When from the cross Jesus cries out: “My God, My God, why have you abandoned me?” he felt the full consequences of human sin, which separates from all that is good, including God who is good. To embrace human sinfulness in bodily life in loving self-sacrifice, as Jesus did, pushed him to the outermost edges of inhabitable reality. It overshadowed his dimming and dying perceptions and awareness. It acquainted him with the deepest of griefs—the shrouding of conscious awareness of God’s presence. It drove him to a despairing sense of abandonment, unthinkable and unimaginable until that very moment. In these final moments, he felt the generationally-compounding weight of humanity’s isolation from the Presence required for human life and flourishing.
It is simply, therefore, never the case that, “No one knows the trouble I’ve seen.” It is always the case, that at least One does. We take comfort in that. And we share that comfort with others.
But was Jesus abandoned, and truly out of the Presence? Did his Father turn his face away? Does the redemption of the world trace to divine child-abandonment, as skeptics have put it? Did human sin and divine justice conspire to force God’s hand in this way? My conclusion is, “No, that is not the proper way to understand what was going on, though ultimately this remains a mystery at least in part.” Two observations about this.
First, Jesus was one with the Father, and the Father with Jesus. But not in the way we are one with another. God is Triune—three but one; one but three. We do not have to understand this fully to sense the difference it makes to the question of what was happening to Jesus. Whatever Jesus did on Good Friday he was one with Father and Spirit as he did it. Whatever Jesus did, he did as the final and full and glorious revelation of who and how God is, and what God does for the world and us all. Our language and metaphors reach and perhaps exceed their limits at this point. At least mine do. But God who is love does not abandon the beloved, ever. Rather, the God who is holy and just has in love stooped down and stepped up to do for us what we could not do for ourselves, to do the righteous thing in accord with the holy covenant he made with his people, to cover, conquer, cleanse and forever constitute a people who will be God’s people and will call God, “Abba.”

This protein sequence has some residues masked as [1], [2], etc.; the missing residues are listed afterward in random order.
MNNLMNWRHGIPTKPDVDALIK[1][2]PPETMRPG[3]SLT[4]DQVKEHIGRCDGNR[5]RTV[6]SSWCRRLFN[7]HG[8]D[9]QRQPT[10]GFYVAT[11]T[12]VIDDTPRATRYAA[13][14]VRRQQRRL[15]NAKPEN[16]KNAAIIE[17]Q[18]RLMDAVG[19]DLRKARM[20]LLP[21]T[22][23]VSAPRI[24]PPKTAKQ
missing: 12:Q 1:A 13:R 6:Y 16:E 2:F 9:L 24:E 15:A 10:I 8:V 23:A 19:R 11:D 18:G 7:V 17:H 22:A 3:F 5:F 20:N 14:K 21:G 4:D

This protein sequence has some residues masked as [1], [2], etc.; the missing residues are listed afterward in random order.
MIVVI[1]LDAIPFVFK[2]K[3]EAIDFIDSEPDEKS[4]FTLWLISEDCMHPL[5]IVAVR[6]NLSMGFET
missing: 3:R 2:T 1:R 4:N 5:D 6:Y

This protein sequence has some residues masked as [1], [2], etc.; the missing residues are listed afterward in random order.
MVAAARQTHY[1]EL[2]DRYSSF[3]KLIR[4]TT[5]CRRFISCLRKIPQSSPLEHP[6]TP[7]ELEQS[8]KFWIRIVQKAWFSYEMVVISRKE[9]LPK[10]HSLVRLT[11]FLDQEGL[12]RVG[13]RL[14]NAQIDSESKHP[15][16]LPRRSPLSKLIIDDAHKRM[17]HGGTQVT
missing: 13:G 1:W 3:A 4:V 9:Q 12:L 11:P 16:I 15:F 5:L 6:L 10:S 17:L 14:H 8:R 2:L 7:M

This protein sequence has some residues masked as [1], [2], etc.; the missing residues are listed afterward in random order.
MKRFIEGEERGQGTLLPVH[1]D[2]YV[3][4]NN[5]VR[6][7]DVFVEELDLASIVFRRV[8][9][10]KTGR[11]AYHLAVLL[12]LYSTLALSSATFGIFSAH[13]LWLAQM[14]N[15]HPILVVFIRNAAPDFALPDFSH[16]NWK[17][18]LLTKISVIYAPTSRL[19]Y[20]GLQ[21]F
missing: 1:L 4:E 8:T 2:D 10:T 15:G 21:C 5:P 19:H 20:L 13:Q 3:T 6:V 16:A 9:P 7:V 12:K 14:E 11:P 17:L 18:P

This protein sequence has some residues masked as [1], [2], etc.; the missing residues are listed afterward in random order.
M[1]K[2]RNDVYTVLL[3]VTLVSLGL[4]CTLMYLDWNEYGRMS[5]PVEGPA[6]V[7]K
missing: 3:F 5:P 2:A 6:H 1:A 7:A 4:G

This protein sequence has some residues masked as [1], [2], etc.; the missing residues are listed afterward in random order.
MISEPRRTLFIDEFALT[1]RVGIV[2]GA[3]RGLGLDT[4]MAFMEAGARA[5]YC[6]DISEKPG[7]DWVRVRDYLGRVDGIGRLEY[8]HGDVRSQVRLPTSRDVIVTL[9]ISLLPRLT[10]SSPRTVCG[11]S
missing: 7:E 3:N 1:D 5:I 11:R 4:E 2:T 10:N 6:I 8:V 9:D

Second, the devil is a liar and a cheat. From the very beginning he has twisted the truth to human undoing. To be oppressed by the evil one is to be assaulted by partial truth and glaring disinformation. Sin eclipses the light of God and the light of the world. Apparently, even the One who is the Light, whose presence in the world is the “Light of the world,” can suffer the eclipse. Thus, in his final moments, the sin-bearing son of God experienced fully the disorienting and distorting power of sin. Not his own sin, but the darkness of sin he freely takes upon himself. Such darkness and distortion confuses and conflicts the mind. Such darkness is so deep as to blot out all sense of light around us. Indeed, we recall that from the sixth to the ninth hour darkness covered the whole land. It is out of the darkness and confusion of sin’s distortion that Jesus suffers and cries out for God, whose light was then totally eclipsed.
But when the light is eclipsed it is still there. The eclipsing of the light, as real as it is, does not last, not naturally and certainly not when the light is the Light of the world. Thus, the evil one is itself victim to sin’s deception. Darkness came and seized a moment. But only a moment. The last laugh awaits a coming dawn.